RGB stands for Red, Green, and Blue colors and describes a system of color that is the primary method of color generation used on electronic devices. Refer to the Color page for a background. This page will develop some more advanced color topics.
The initial color electronics device was the TV which appeared in color during the 1950's. It used a basic analog CRT using 3 electron guns which lit color pixels on the the TV surface. It was well known that even in this color system the intensity of the brightness was not linear with the Voltage applied to the tube. Adjustments were built into the electronics to compensate for this difference. Eventual this adjustment would become what we now call the color profile. Note that the TV signal itself did not broadcast the RGB values. They were encoded in the TV signal along with the brightness (luminance) and syncing signals that were all decoded inside the TV set.
In the 70s color began to appear on computer displays. Initially it was only a few colors with a total of perhaps 4 colors, including black and white. Additional effort brought a few more colors up to 16, but real useful colors didn't appear until the VGA format was developed in the late 80s and early 90s. The VGA CRT screen was analog as well and worked similarly to the TV screen. It had a resolution of 640 x 480 pixels. There was an electronic card that translated the digital information into the analog screen. The card could support 4 bits for color which allowed a total of 16 colors on the screen. The colors were determined separately using a palette. The palette devoted 6 bits to each color R,G, and B which allowed 262,144 different colors but you could only pick 16 of them. A lower resolution 320 x 200 screen would support 256 separate colors. As resolution of screens increased the images developed to the point that paintings and photographs became possible. Having 256 separate colors and a palette with enough color choices, depth, such as 18 bits can provide excellent pictures. This technique is used in GIF images where the depth of the palette is set by the user. PNG can also support a palette approach.
In the 90s color displays took on a new dimension when LCD color displays appeared. All modern displays are a variation on these LCD techniques. For the first time, the digital value remained digital until the display itself converted it to colors. Typically these displays are RGB with 8 bits per color although newer devices are now offering wide color with 10 bits per color. The source data continues to be organized differently than the resultant display data. (See Graphics for some possible formats.) An exception is the BMP format where the RGB values are stored exactly the same as the displayed data.
While theoretically you could define all the colors using the three primary colors there are more colors that are outside any triangle you might choose even though you could choose a starting point for each color that may or may not be visible such as in the infrared range.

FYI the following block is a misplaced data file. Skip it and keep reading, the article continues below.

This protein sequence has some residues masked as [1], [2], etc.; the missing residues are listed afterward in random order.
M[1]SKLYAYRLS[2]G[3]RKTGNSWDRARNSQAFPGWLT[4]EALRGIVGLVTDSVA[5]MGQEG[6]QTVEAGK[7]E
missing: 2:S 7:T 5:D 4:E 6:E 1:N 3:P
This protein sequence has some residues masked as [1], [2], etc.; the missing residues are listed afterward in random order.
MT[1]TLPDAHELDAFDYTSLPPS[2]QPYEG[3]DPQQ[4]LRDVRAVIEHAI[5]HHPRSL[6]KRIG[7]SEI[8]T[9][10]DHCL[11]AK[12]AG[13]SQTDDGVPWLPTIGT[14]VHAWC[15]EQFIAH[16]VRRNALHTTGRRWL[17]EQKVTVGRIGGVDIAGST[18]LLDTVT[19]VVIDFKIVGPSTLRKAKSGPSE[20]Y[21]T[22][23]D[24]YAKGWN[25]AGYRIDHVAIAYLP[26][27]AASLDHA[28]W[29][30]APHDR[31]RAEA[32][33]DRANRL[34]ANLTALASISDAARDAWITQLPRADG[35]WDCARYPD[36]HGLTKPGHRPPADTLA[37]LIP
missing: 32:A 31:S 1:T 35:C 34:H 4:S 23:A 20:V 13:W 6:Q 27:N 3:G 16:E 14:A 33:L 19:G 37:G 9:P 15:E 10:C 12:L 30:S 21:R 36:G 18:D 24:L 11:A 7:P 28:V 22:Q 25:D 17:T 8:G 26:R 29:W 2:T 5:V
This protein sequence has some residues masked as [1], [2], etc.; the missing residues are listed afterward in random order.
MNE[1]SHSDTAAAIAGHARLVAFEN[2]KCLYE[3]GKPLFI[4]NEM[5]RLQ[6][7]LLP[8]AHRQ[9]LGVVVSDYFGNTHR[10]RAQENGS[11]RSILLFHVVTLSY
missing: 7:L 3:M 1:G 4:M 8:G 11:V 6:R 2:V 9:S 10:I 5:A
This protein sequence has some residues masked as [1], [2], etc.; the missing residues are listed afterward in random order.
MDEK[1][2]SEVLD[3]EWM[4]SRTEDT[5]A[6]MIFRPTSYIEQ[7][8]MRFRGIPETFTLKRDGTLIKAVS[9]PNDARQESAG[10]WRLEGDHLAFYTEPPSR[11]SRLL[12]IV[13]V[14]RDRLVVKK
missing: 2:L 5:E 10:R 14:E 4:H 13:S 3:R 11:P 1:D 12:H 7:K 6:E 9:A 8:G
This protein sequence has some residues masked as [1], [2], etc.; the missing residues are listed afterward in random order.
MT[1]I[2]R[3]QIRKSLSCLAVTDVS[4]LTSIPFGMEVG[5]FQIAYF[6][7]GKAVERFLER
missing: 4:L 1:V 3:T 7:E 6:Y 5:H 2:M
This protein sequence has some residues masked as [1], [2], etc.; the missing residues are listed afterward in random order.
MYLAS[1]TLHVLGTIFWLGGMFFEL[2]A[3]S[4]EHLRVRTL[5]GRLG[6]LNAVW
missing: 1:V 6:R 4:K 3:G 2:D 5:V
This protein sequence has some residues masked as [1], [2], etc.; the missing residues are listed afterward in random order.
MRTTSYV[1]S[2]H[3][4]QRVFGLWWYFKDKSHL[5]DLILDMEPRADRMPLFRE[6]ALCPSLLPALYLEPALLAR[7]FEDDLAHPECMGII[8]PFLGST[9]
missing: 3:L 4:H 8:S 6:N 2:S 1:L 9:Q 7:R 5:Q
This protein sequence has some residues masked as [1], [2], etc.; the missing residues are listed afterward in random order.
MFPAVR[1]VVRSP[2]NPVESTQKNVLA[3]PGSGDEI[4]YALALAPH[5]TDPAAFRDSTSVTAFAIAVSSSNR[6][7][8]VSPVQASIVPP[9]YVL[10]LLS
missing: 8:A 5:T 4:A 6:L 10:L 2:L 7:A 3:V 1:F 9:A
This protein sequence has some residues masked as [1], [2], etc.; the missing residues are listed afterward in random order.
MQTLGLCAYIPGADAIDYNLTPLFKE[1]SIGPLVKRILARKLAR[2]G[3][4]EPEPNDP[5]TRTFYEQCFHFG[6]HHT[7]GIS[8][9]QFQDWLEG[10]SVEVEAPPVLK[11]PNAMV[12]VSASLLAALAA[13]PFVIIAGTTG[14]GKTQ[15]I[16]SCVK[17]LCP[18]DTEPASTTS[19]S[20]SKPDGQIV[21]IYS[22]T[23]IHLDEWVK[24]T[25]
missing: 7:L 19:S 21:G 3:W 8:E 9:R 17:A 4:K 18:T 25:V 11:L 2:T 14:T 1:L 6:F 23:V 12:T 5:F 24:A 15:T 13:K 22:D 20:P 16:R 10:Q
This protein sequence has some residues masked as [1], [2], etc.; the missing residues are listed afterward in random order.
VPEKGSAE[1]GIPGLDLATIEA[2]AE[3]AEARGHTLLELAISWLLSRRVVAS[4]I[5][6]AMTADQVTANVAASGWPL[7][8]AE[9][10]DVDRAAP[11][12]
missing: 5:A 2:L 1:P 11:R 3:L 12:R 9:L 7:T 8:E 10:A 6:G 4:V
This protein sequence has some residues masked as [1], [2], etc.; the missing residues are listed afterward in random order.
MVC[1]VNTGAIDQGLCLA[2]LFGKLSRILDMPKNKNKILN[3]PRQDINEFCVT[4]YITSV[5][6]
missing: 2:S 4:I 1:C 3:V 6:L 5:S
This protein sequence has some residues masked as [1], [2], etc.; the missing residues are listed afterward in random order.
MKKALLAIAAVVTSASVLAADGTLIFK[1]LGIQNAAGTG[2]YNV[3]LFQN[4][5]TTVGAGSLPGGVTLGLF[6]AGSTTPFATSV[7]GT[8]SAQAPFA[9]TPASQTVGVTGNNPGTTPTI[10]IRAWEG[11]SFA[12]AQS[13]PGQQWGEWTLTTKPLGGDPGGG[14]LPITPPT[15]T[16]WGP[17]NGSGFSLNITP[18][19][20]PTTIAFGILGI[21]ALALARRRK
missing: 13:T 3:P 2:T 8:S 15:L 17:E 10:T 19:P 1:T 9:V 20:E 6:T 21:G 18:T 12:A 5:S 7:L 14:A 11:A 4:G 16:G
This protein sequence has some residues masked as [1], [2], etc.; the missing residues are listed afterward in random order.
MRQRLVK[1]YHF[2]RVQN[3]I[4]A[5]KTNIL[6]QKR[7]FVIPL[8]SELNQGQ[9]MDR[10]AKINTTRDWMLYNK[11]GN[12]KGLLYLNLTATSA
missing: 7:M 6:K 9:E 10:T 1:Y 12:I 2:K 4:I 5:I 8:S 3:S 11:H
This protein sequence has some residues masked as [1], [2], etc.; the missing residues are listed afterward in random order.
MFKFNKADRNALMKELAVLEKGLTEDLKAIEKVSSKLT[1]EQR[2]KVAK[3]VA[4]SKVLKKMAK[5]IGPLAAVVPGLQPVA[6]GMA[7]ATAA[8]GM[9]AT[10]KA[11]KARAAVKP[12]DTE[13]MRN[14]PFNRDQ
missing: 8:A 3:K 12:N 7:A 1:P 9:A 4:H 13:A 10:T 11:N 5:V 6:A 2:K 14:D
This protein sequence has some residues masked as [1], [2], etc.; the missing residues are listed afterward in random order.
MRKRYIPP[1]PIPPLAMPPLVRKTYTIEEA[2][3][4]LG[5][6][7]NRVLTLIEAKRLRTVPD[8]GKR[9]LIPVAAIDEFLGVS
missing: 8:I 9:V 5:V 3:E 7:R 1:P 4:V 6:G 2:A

A second limitation is that an image has more to it that just colors. The illumination or brightness of the image is also an important consideration. Often a screen display will offer a separate brightness control but this is an artificial display brightness, not the inherent brightness of the image itself.
RGB represents the brightness (illumination) level by assuming full color is as bright as it gets and then reducing all of the color values equally for lower levels of illumination. For example all values of 255, 255, 255 for each color is full white while all values of 128, 128, 128 for each color would look gray. This could be because the object is gray or it could be a white color in a dark area. For this reason there are other coding schemes that attempt to capture the brightness separately. JPG images treat color and brightness with different criteria but when it comes to the display of the final picture on a screen it is converted to RGB. There is also a coding called RGBW where the W is White which stores the brightness level. This can be particularly valuable when less color depth is used. For example the color E Ink Triton display uses 4 bits for each color but does have an additional 4 bits used to store the brightness.
In addition the color display is not linear in the human eye thus the increments from 0 to 255 are not strictly linear values. They use an exponential ratio (averaged about 2.2) to adjust for the eye and also for the medium being used. For example a CRT display has non-linear results for the different primary colors which will be different if you change the type of display. See HDR for more limitations related to brightness.
 color profile
A color profile is a method of describing the information needed to standardize the definition of the color. This description allows various color models to display the same colors for the user. This metadata can be stored with the image itself. If there is no metadata the sRGB standard is assumed. ICC (International Color Consortium) profiles are designed so you can convert an RGB color scheme to a CMYK color scheme showing the same visual colors, or any other color scheme which has a defined profile. Several profiles are shown below (same picture as on color page.)
 For more information
- https://en.wikipedia.org/wiki/ProPhoto_RGB_color_space developed by Kodak.
- https://en.wikipedia.org/wiki/Wide-gamut_RGB_color_space latest Wide-gamut by Adobe